The journal Food and Chemical Toxicology retracted a study claiming a link between genetically modified corn and cancer in laboratory rats. Scientists pointed out several flaws in the study, which was published in 2012.
Scientists showed the study used a strain of rats particularly susceptible to cancer with or without genetically modified corn. The study also evaluated too small a rat population, rendering it prone to random disparities. In addition, the study did not present control group information sufficient to rule out other cancer-causing factors.
The American Council on Science and Health (ACSH) praised the retraction of the study.
“We here at ACSH have weighed in on this study in the past” said Dr. Ruth Kava in an ACSH press statement. “We congratulated the European food safety agency on rejecting this study almost immediately upon its publication, and now we must congratulate the journal for retraction of the paper. But we would have been even more pleased to see this study rejected from publication in the first place—it doesn’t speak well for their peer review process that this study was published at all. However, it is encouraging to see that scientific integrity was upheld—even if it took a year to happen!”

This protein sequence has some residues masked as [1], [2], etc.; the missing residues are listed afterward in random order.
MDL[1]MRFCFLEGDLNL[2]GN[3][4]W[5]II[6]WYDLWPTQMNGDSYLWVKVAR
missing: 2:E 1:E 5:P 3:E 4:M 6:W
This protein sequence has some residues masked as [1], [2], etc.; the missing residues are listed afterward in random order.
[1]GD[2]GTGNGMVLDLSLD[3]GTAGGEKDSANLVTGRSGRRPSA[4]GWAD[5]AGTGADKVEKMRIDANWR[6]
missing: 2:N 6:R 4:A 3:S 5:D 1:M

Scientists and public health officials have never documented any instances of genetically modified foods causing cancer or any other negative health impacts.
James M. Taylor (email@example.com) is managing editor of Environment & Climate News.